The United States warned the Indian government about a potential maritime attack against Mumbai at least a month before last week’s massacre in the country’s financial capital left nearly 180 dead, a U.S. counterterrorism official told CNN.
U.S. intelligence indicated that a group might enter the country by water and launch an attack on Mumbai, said the source, who refused to be identified due to the ongoing investigation into the attacks and the sensitivity of the information.
Indian security forces have confirmed to CNN that not only did U.S. officials warn them of a water-borne attack in Mumbai — they were told twice. The area entered a higher state of alert for a week, including tightened security measures at hotels, but those efforts were eventually reduced, Indian officials said.
Local fisherman in Mumbai said they witnessed a group of gunmen dock their boat Wednesday night, before heading toward the busy causeway.
Also, sources have told CNN-IBN that officials found phones and a global navigational device on an abandoned boat floating off the coast of Mumbai. The boat had been hijacked, intelligence officials told CNN-IBN.
Four crew members who had been on board were missing. The captain was found dead, lying face down with his hands bound behind his back.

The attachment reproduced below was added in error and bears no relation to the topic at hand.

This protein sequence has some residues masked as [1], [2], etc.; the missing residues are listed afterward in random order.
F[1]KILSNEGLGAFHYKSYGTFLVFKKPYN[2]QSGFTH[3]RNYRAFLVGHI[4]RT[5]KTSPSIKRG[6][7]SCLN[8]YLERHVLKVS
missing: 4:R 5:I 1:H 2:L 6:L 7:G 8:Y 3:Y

India has made clear that it believes last week’s coordinated attacks in Mumbai originated in Pakistan, but the Indian government is under pressure to explain the lapse of security that allowed the siege to occur.
Indian police say 179 people were killed in the attacks on 10 targets i4n Mumbai. Most of the deaths occurred at the city’s top two hotels, the Oberoi and the Taj Mahal.
Pakistani authorities say Islamabad has not received any evidence that militants from within its borders carried out the attacks, but have vowed to fully cooperate in the investigation. Suspicion has fallen on Lashkar-e-Tayyiba, a Pakistan-based terror group allied with al Qaeda, even though it has denied responsibility.
People in front of the Taj Mahal hotel in Mumbai on November 30, 2008. Foreign travellers and business people say they will not be put off coming to India’s most vibrant and cosmopolitan city by murderous militant attacks that brought Mumbai to a standstill last week.(AFP/Indranil Mukherjee)